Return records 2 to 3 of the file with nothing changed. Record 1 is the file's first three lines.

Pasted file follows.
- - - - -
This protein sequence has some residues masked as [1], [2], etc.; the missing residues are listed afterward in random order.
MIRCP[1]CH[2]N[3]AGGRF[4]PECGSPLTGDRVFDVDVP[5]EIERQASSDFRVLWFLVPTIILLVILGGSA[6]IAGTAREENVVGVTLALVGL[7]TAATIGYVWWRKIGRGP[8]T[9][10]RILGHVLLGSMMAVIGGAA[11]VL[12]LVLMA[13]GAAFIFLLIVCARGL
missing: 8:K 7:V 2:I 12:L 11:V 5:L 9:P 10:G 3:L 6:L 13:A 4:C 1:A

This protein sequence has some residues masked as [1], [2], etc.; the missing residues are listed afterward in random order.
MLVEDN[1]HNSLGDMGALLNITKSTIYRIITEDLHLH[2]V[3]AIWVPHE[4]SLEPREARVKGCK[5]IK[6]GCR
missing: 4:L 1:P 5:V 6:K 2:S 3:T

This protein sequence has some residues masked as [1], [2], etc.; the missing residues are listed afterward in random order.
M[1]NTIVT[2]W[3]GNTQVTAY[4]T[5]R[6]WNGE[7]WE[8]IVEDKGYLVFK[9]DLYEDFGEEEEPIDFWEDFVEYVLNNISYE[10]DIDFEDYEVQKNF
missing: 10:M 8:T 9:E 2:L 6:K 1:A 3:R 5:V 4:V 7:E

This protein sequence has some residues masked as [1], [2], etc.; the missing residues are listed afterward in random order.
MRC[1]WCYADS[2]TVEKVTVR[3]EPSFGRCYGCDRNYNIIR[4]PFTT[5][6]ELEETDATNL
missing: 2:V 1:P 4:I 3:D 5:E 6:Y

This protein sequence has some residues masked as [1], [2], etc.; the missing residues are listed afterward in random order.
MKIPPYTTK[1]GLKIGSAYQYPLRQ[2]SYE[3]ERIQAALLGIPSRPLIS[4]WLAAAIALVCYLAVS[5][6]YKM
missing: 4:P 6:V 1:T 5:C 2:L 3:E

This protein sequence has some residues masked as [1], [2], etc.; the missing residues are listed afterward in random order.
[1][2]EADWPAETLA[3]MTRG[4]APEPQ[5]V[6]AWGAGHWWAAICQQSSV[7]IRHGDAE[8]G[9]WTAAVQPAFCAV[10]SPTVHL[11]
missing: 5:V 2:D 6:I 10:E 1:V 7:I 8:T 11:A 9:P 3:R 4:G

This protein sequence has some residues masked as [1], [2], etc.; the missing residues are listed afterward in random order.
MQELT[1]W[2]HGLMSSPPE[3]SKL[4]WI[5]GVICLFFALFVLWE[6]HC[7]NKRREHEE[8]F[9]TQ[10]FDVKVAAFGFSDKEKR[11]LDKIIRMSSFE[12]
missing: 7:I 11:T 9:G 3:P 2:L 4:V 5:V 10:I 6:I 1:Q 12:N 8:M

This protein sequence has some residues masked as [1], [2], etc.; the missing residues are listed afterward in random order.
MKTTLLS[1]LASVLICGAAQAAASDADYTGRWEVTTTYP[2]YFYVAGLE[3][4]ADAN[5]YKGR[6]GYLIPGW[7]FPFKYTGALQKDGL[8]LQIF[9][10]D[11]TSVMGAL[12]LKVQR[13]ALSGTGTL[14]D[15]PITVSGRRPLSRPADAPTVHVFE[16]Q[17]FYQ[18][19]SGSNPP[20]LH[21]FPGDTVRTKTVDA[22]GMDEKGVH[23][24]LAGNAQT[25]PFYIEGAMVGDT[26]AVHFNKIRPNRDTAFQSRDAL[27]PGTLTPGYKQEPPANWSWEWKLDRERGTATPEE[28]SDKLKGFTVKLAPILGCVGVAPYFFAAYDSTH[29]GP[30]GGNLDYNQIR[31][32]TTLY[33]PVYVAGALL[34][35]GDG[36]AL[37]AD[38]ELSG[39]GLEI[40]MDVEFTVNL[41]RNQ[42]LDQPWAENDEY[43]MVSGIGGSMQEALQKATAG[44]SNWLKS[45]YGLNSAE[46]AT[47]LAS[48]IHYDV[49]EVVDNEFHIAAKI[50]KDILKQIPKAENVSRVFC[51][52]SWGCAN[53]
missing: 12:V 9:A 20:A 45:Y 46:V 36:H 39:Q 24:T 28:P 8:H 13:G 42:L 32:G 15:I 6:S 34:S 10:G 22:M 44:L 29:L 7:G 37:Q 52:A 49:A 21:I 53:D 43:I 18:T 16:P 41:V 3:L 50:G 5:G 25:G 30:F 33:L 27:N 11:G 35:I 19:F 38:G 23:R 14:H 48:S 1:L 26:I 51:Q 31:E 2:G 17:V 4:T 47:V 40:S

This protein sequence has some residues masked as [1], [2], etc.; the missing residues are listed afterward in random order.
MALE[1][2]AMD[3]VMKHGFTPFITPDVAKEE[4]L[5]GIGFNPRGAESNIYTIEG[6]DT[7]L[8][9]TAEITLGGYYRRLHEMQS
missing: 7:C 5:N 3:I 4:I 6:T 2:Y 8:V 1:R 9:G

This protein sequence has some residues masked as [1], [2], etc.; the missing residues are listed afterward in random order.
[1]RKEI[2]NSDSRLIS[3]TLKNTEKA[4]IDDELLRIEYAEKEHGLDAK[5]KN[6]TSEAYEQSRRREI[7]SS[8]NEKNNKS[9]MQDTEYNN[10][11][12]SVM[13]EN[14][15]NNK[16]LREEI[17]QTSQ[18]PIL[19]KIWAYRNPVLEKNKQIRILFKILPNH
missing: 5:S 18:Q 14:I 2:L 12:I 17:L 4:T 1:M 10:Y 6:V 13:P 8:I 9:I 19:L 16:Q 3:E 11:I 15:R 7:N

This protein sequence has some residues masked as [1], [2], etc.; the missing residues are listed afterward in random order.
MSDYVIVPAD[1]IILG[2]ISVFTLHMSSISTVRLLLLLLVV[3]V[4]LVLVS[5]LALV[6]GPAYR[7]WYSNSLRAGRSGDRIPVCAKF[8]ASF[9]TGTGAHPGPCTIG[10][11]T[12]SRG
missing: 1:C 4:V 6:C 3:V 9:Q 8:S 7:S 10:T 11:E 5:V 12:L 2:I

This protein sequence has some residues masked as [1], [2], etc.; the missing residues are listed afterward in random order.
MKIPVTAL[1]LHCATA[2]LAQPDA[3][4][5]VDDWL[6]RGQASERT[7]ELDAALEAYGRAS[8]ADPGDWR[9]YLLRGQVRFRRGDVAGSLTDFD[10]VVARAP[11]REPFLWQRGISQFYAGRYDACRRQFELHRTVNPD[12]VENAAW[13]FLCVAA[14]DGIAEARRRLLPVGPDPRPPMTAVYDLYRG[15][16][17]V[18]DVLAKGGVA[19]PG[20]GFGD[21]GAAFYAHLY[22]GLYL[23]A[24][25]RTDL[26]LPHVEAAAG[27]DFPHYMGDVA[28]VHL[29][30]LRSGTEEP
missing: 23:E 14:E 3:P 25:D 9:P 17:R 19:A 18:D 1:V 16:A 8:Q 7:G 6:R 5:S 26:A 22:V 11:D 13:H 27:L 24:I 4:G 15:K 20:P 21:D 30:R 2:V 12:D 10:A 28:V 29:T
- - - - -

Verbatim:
This protein sequence has some residues masked as [1], [2], etc.; the missing residues are listed afterward in random order.
MLVEDN[1]HNSLGDMGALLNITKSTIYRIITEDLHLH[2]V[3]AIWVPHE[4]SLEPREARVKGCK[5]IK[6]GCR
missing: 4:L 1:P 5:V 6:K 2:S 3:T

This protein sequence has some residues masked as [1], [2], etc.; the missing residues are listed afterward in random order.
M[1]NTIVT[2]W[3]GNTQVTAY[4]T[5]R[6]WNGE[7]WE[8]IVEDKGYLVFK[9]DLYEDFGEEEEPIDFWEDFVEYVLNNISYE[10]DIDFEDYEVQKNF
missing: 10:M 8:T 9:E 2:L 6:K 1:A 3:R 5:V 4:V 7:E